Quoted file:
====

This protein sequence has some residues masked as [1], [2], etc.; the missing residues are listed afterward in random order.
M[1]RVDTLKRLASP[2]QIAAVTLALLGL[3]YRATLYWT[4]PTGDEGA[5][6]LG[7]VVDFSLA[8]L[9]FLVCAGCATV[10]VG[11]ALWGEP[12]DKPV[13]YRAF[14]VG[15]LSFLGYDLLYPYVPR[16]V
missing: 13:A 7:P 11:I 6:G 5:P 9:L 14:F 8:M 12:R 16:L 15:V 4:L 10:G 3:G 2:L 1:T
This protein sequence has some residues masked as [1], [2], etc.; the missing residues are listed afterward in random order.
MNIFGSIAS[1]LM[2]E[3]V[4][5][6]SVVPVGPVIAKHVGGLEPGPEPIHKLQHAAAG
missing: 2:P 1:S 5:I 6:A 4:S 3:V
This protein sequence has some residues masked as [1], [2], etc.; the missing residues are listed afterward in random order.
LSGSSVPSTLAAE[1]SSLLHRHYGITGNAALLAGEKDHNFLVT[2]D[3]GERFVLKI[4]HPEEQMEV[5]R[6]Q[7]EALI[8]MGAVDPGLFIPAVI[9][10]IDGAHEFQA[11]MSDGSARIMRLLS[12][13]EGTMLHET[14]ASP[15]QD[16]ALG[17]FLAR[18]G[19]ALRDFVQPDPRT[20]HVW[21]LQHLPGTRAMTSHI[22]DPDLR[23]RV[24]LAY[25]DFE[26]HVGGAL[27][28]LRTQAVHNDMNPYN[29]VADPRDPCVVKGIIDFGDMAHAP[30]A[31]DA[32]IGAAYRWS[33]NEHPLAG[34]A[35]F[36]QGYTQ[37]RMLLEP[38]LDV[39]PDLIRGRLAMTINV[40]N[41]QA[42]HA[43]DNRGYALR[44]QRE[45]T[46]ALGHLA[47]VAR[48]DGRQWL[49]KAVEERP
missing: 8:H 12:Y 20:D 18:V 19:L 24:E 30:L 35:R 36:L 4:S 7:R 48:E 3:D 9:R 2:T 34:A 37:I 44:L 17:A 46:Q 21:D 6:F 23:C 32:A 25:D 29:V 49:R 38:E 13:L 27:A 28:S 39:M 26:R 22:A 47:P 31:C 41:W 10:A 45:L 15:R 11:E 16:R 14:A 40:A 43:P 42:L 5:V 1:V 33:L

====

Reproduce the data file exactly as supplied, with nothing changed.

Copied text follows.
This protein sequence has some residues masked as [1], [2], etc.; the missing residues are listed afterward in random order.
M[1]RVDTLKRLASP[2]QIAAVTLALLGL[3]YRATLYWT[4]PTGDEGA[5][6]LG[7]VVDFSLA[8]L[9]FLVCAGCATV[10]VG[11]ALWGEP[12]DKPV[13]YRAF[14]VG[15]LSFLGYDLLYPYVPR[16]V
missing: 13:A 7:P 11:I 6:G 5:P 9:L 14:F 8:M 12:R 16:L 15:V 4:L 10:G 3:G 2:L 1:T
This protein sequence has some residues masked as [1], [2], etc.; the missing residues are listed afterward in random order.
MNIFGSIAS[1]LM[2]E[3]V[4][5][6]SVVPVGPVIAKHVGGLEPGPEPIHKLQHAAAG
missing: 2:P 1:S 5:I 6:A 4:S 3:V
This protein sequence has some residues masked as [1], [2], etc.; the missing residues are listed afterward in random order.
LSGSSVPSTLAAE[1]SSLLHRHYGITGNAALLAGEKDHNFLVT[2]D[3]GERFVLKI[4]HPEEQMEV[5]R[6]Q[7]EALI[8]MGAVDPGLFIPAVI[9][10]IDGAHEFQA[11]MSDGSARIMRLLS[12][13]EGTMLHET[14]ASP[15]QD[16]ALG[17]FLAR[18]G[19]ALRDFVQPDPRT[20]HVW[21]LQHLPGTRAMTSHI[22]DPDLR[23]RV[24]LAY[25]DFE[26]HVGGAL[27][28]LRTQAVHNDMNPYN[29]VADPRDPCVVKGIIDFGDMAHAP[30]A[31]DA[32]IGAAYRWS[33]NEHPLAG[34]A[35]F[36]QGYTQ[37]RMLLEP[38]LDV[39]PDLIRGRLAMTINV[40]N[41]QA[42]HA[43]DNRGYALR[44]QRE[45]T[46]ALGHLA[47]VAR[48]DGRQWL[49]KAVEERP
missing: 8:H 12:Y 20:D 18:V 19:L 24:E 30:L 35:R 36:L 4:S 7:R 48:E 3:D 9:R 2:T 34:A 37:I 44:L 17:A 46:Q 21:D 6:F 23:C 32:A 25:D 29:V 49:R 38:E 13:L 27:A 28:S 39:M 26:R 22:A 47:P 31:C 41:W 10:A 45:L 15:R 11:E 16:R 14:A 40:A 43:P 42:L 5:V 1:V 33:L